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Inclusion Desk

The Inclusion Desk is a multi-platform reporting effort by WXXI News to inform and transform attitudes and behavior about inclusion. The Inclusion Desk grew from the Move to Include partnership between WXXI and the Golisano Foundation. Through programming and special events, WXXI and the Golisano Foundation look to build a more inclusive community by inspiring and motivating people to embrace different abilities and include all people in every aspect of community life.

Local disability rights activist Stephanie Woodward recently wrote an opinion piece for the Spina Bifida Association about why she loves her disability. Woodward was born with spina bifida and has been an outspoken advocate for disability rights and disability pride.

In her piece, she writes, "Because I love my disability identity, I have never seen my disability as a problem. And because I have never seen my disability as a problem, I have never supported curing spina bifida or even preventing it. In fact, when I hear someone say 'I think the world would be a better place if we could prevent babies from having your disability in the future,' what I hear is 'I think the world would be a better place without people like you.'"

Many people praised Woodward's comments, while others pushed back. Woodward joins us for the hour to discuss her perspective and disability pride. In studio:

This story is reported from WXXI’s Inclusion Desk

Max Schulte / WXXI News

Anthony Zastrow is a senior at Penfield High School. On Monday morning, though, he was hustling up and down a basketball court in the new Golisano Training Center at Nazareth College.

Zastrow was playing on an inclusive basketball team made up of high schoolers with and without disabilities. Still catching his breath after subbing out in the first quarter of his first game at the training center, Zastrow described his team.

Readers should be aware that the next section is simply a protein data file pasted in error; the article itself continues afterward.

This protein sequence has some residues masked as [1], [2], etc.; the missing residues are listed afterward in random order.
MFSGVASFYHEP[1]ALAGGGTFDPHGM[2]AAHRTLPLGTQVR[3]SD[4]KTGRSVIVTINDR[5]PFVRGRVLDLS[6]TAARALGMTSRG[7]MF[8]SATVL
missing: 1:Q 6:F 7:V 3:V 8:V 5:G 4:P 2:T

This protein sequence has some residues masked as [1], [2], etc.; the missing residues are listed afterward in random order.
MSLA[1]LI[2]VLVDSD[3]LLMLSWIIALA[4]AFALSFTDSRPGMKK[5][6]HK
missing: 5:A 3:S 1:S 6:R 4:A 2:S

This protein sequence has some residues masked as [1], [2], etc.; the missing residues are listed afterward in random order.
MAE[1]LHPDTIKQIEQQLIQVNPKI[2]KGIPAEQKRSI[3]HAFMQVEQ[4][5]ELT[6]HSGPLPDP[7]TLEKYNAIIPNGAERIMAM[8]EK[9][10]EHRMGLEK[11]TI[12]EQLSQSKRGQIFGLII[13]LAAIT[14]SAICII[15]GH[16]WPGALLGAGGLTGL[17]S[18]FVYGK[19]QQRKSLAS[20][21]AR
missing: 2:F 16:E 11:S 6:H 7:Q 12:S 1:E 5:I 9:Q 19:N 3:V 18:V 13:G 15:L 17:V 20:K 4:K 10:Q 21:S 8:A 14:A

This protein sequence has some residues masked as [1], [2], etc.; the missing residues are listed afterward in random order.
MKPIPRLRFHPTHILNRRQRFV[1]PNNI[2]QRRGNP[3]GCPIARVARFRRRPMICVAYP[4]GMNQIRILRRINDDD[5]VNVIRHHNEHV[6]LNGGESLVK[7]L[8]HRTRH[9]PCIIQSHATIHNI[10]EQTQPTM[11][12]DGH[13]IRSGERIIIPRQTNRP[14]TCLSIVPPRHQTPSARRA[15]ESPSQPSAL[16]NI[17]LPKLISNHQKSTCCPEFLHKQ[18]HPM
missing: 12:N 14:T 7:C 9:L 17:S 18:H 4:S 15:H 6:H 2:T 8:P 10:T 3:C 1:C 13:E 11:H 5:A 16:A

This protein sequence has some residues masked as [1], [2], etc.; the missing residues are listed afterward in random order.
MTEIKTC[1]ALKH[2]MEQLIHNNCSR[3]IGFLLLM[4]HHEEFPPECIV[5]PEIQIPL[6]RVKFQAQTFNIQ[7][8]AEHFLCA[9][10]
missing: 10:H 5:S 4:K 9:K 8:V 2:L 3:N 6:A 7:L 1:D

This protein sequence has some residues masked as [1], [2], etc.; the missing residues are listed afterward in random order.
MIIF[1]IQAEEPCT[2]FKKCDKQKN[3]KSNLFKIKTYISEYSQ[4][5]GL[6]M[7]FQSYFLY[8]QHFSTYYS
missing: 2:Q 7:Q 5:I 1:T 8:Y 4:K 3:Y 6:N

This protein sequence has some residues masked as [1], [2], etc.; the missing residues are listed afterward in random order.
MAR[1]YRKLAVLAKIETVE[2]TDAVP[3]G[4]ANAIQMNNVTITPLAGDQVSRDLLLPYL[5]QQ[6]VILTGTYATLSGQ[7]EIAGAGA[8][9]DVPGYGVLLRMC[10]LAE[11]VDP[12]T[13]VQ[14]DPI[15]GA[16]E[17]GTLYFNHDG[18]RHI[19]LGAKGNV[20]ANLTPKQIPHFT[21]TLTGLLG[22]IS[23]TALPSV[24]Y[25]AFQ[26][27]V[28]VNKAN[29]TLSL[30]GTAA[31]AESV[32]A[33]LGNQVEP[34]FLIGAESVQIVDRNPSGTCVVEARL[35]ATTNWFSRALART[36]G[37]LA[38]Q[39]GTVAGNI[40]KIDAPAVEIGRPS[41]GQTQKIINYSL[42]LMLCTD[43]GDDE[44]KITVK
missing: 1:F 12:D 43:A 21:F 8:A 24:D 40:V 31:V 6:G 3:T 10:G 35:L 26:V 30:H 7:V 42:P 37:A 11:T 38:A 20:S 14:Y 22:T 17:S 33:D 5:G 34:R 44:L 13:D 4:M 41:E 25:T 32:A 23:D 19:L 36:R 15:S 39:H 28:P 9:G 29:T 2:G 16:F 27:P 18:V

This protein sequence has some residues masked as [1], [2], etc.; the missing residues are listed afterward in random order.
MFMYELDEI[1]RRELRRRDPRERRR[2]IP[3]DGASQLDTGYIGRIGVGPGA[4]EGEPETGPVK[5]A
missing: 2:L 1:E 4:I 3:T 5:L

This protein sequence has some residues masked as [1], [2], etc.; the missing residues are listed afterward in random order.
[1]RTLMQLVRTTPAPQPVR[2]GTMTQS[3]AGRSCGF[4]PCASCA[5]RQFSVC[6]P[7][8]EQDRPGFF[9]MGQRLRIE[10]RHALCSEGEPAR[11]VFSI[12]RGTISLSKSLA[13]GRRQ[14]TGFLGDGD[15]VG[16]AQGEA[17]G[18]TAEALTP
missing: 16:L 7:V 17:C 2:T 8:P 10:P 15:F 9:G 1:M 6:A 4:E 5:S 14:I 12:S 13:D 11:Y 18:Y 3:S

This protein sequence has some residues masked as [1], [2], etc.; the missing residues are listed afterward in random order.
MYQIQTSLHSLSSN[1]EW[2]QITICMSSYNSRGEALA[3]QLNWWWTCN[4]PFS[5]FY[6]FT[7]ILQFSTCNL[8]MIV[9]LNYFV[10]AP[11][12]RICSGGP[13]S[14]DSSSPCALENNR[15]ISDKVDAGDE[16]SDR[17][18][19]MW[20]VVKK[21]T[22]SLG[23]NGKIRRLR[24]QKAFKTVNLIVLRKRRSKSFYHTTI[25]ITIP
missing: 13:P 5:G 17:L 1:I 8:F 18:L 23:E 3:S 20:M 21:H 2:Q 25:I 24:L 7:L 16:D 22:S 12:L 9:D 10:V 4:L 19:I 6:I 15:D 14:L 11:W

Adaptive Play at The Strong Museum

Oct 21, 2019
The Strong - Museum of Play/Facebook

The non-profit group Endless Highway teamed up with The Strong National Museum of Play for its first Adaptive Day of Play for youth and families living with physical disabilities on Sunday.

The idea is to create more inclusive family experiences, and more than 90 people participated.

Endless Highway founder Bob Tortorella says that The Strong has always been a place of inclusivity for families with children with disabilities.

Max Schulte/WXXI News

The two gold medals wrapped around the neck of Amanda Vito are bouncing and clinking as she walks around the massive track at the new, 108,000-square-foot Golisano Training Center at Nazareth College.

Vito looks up at the big electronic scoreboard, and then turns her attention to a far corner of the track.

"Wow!" she said with a smile. "That's where the pole vault is."   

Amanda is a multi-sport athlete who competes in track, bowling, soccer, basketball, bocce, and swimming. But track and field is her passion.

Brett Dahlberg / WXXI News